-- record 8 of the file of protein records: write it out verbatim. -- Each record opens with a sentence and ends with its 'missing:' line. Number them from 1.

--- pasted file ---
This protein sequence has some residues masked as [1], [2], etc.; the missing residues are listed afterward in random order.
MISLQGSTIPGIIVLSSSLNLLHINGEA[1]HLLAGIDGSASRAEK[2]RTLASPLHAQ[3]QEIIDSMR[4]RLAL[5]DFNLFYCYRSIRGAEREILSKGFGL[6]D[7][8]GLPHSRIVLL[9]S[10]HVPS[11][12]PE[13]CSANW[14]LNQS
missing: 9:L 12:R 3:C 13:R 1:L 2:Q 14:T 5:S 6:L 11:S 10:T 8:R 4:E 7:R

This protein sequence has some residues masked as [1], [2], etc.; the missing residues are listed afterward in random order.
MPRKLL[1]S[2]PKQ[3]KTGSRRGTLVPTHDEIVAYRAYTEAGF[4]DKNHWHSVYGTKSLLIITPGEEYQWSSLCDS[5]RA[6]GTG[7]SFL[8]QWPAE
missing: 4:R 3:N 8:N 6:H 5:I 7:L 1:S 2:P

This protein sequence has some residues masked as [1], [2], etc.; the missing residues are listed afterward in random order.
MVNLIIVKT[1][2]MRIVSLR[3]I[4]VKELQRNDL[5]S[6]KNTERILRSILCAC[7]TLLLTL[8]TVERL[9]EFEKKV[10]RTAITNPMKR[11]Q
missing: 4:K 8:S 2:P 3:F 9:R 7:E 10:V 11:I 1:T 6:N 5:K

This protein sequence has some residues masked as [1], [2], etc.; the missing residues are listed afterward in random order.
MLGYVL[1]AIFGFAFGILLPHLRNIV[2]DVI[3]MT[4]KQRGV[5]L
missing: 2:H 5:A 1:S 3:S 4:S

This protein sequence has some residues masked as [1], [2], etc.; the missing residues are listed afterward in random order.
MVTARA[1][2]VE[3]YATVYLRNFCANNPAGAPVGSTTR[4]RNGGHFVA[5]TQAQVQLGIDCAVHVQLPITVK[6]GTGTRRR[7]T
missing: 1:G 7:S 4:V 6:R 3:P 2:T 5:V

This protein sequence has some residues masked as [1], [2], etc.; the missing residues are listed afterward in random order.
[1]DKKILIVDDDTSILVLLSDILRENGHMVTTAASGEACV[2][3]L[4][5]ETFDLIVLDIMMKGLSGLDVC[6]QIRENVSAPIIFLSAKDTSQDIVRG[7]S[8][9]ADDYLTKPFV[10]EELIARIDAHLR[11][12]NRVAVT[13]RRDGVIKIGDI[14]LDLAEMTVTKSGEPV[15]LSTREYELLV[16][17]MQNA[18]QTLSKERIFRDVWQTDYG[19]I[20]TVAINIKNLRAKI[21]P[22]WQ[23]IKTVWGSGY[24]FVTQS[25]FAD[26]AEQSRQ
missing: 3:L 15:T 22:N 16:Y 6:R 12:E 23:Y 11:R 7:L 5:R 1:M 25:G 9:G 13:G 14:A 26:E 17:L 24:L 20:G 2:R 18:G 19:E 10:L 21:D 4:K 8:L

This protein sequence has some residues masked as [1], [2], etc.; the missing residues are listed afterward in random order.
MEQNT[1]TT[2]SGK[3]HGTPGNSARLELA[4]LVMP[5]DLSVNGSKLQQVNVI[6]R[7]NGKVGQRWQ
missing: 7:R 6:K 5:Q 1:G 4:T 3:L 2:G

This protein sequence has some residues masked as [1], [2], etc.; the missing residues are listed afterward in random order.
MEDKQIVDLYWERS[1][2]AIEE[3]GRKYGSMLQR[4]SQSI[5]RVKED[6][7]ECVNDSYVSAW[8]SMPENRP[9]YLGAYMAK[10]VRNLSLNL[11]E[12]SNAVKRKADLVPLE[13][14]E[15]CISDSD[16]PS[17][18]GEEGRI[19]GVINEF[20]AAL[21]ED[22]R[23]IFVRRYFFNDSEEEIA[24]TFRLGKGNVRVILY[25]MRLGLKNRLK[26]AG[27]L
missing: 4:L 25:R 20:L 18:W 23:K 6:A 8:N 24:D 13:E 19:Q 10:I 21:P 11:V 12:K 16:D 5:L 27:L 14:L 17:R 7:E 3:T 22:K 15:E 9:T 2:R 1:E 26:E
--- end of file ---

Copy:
This protein sequence has some residues masked as [1], [2], etc.; the missing residues are listed afterward in random order.
MEDKQIVDLYWERS[1][2]AIEE[3]GRKYGSMLQR[4]SQSI[5]RVKED[6][7]ECVNDSYVSAW[8]SMPENRP[9]YLGAYMAK[10]VRNLSLNL[11]E[12]SNAVKRKADLVPLE[13][14]E[15]CISDSD[16]PS[17][18]GEEGRI[19]GVINEF[20]AAL[21]ED[22]R[23]IFVRRYFFNDSEEEIA[24]TFRLGKGNVRVILY[25]MRLGLKNRLK[26]AG[27]L
missing: 4:L 25:R 20:L 18:W 23:K 6:A 8:N 24:D 13:E 19:Q 10:I 21:P 11:V 12:K 16:D 5:L 27:L 14:L 17:R 7:E 3:T 22:K 15:E 9:T 2:R 1:E 26:E